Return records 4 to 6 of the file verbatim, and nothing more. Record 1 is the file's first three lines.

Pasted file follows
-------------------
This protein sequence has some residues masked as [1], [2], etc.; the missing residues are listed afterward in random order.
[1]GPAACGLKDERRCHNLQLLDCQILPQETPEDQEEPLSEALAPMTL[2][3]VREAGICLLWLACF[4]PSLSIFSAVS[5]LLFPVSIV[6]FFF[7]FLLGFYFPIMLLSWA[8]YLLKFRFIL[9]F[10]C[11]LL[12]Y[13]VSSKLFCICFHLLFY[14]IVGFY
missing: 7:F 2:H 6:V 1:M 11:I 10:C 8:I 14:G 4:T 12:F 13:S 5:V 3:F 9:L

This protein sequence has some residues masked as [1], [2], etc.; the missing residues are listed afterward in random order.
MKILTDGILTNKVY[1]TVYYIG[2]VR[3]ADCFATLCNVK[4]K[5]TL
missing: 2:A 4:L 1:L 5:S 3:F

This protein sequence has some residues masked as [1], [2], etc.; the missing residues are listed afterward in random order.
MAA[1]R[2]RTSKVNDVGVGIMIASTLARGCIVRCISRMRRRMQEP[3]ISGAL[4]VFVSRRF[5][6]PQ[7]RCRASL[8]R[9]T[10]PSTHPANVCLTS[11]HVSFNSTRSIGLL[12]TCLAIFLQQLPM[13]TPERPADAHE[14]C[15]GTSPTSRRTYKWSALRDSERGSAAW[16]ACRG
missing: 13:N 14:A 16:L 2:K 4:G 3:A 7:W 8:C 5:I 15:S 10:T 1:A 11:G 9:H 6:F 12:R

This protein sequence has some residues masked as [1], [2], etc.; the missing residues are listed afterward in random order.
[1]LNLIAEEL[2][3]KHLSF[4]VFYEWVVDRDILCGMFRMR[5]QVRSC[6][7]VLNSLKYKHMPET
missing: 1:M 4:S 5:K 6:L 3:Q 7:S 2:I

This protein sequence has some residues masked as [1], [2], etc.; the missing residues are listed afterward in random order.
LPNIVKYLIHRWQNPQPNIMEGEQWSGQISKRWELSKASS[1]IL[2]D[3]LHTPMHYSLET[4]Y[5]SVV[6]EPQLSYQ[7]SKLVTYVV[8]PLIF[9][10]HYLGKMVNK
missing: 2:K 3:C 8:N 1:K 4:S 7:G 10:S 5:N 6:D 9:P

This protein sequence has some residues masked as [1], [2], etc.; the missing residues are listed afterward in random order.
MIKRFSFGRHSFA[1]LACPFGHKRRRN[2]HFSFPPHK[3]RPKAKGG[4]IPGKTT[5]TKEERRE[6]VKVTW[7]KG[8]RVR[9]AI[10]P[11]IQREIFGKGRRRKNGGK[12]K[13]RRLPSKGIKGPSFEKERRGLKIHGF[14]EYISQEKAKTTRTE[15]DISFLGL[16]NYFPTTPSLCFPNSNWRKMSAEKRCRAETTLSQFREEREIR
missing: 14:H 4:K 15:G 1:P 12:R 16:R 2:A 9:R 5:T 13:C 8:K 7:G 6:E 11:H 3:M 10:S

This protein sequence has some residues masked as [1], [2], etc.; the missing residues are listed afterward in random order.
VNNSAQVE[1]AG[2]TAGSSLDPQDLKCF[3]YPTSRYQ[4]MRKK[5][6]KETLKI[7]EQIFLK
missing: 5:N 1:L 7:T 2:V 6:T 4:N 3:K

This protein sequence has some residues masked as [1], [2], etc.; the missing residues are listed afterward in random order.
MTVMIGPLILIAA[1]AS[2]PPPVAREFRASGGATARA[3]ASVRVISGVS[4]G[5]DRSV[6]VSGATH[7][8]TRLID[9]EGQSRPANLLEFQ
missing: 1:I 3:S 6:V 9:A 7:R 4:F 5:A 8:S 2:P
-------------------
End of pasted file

This protein sequence has some residues masked as [1], [2], etc.; the missing residues are listed afterward in random order.
[1]LNLIAEEL[2][3]KHLSF[4]VFYEWVVDRDILCGMFRMR[5]QVRSC[6][7]VLNSLKYKHMPET
missing: 1:M 4:S 5:K 6:L 3:Q 7:S 2:I

This protein sequence has some residues masked as [1], [2], etc.; the missing residues are listed afterward in random order.
LPNIVKYLIHRWQNPQPNIMEGEQWSGQISKRWELSKASS[1]IL[2]D[3]LHTPMHYSLET[4]Y[5]SVV[6]EPQLSYQ[7]SKLVTYVV[8]PLIF[9][10]HYLGKMVNK
missing: 2:K 3:C 8:N 1:K 4:S 7:G 10:S 5:N 6:D 9:P

This protein sequence has some residues masked as [1], [2], etc.; the missing residues are listed afterward in random order.
MIKRFSFGRHSFA[1]LACPFGHKRRRN[2]HFSFPPHK[3]RPKAKGG[4]IPGKTT[5]TKEERRE[6]VKVTW[7]KG[8]RVR[9]AI[10]P[11]IQREIFGKGRRRKNGGK[12]K[13]RRLPSKGIKGPSFEKERRGLKIHGF[14]EYISQEKAKTTRTE[15]DISFLGL[16]NYFPTTPSLCFPNSNWRKMSAEKRCRAETTLSQFREEREIR
missing: 14:H 4:K 15:G 1:P 12:R 16:R 2:A 9:R 5:T 13:C 8:K 7:G 6:E 11:H 3:M 10:S